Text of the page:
Graft-versus-host-disease (GvHD) is Cynata’s first target indication and a Phase I clinical trial has been completed using the lead Cymerus™product candidate, CYP-001. Data from the study has been published in a front-page article in Nature Medicine, underscoring the significance of Cynata's landmark clinical trial .
GvHD may occur following a bone marrow transplant or similar procedure, when immune cells (white blood cells) in the donor material (the graft) attack the recipient’s tissues (the host) as “foreign”. GvHD is usually treated with steroids; however, when steroid medication fails – which happens in up to 50% of patients – the outcome is usually fatal. Approximately 30,000 allogeneic bone marrow transplants are undertaken each year  and around 35%-50% of recipients will develop acute GvHD . So while acute GvHD is a rare condition it is nevertheless a major medical challenge.
Cynata obtained favourable efficacy and safety data in a preclinical study in a mouse model of GvHD, conducted at the University of Massachusetts Amherst (UMass), USA. This data provided a sound basis for proceeding to a clinical trial in GvHD.
Following approval from the U.K. regulatory agency, Cynata then progressed to a Phase I clinical trial of CYP-001, in acute steroid-resistant GvHD. The study was conducted at a number of clinical sites (leading transplantation centres) in Australia and the United Kingdom. The trial commenced in 2017, and was notable as it was the first clinical trial worldwide involving an allogeneic (cells from a donor) iPSC-derived product to receive regulatory approval. When it was completed in August 2018, it became the first completed clinical trial worldwide involving iPSC-derived cells. A total of 16 patients were enrolled in the trial, with the Primary Evaluation Period being the first 100 days after the initiation of CYP-001 treatment. One patient was unable to be treated, meaning a total of 15 patients received CYP-001.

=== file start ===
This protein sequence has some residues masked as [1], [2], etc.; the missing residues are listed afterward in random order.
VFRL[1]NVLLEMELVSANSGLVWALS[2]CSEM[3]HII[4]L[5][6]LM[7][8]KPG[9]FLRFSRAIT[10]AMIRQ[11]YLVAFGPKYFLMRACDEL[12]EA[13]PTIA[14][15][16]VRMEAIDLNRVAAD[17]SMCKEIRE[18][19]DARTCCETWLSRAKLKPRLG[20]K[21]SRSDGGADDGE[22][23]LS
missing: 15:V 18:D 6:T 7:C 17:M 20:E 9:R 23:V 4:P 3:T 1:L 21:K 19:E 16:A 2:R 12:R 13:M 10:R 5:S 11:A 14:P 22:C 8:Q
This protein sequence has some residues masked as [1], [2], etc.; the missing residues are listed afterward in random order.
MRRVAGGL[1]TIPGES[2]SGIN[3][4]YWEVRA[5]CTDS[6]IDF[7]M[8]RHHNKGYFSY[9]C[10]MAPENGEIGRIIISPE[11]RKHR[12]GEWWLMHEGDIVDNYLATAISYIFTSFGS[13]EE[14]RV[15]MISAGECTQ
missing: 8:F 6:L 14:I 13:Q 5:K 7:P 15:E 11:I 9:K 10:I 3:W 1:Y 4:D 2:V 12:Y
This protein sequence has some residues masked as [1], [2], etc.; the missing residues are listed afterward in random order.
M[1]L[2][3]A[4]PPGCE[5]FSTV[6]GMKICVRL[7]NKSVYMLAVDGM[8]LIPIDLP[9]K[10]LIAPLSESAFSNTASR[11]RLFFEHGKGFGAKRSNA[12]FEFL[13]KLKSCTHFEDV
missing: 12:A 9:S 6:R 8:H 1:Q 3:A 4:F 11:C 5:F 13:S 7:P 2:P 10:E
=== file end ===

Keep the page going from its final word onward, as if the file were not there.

All treated patients received two infusions of CYP-001. Patients in Cohort A received a dose level of 1 million cells per kilogram of bodyweight, up to a maximum of 100 million cells per infusion. Patients in Cohort B received 2 million cells per kg of bodyweight, up to a maximum of 200 million cells per infusion.
The Primary Evaluation revealed exceptional safety and efficacy data with results as follows:
These data have now been published in the prestigious journal Nature Medicine .
At 2-year follow-up overall survival was 60% (9 out of 15 patients) which compares favourably with previously published outcomes: an overall survival rate of just 17% after two years has been reported in patients with steroid-resistant acute GvHD who received standard of care treatment . Furthermore, in a review article summarising numerous studies with bone marrow and adipose tissue derived MSCs in patients with steroid-resistant acute GvHD only six of the studies reviewed reported two year survival in MSC-treated patients, which ranged from 16.6% to 40% .
In 2022 Cynata submitted an IND application to the US FDA and subsequently received clearance of that IND to enable the conduct of a Phase 2 clinical trial in acute GvHD. Clearance confirms that the FDA is satisfied with both the clinical and preclinical data as well as the manufacturing and quality control data on the product that was submitted in support of this application. This achievement represents a hugely important milestone in the development of CYP-001 and the Cymerus platform. The proposed clinical trial will seek to recruit approximately 60 patients with high risk aGvHD, at clinical centres in a number of countries, including the US and Australia. Participants will be randomised to receive either CYP-001 or placebo, in addition to corticosteroids. The primary objective of the trial is to assess efficacy of CYP-001 in subjects with high risk aGvHD by Overall Response Rate (ORR) at Day 28.
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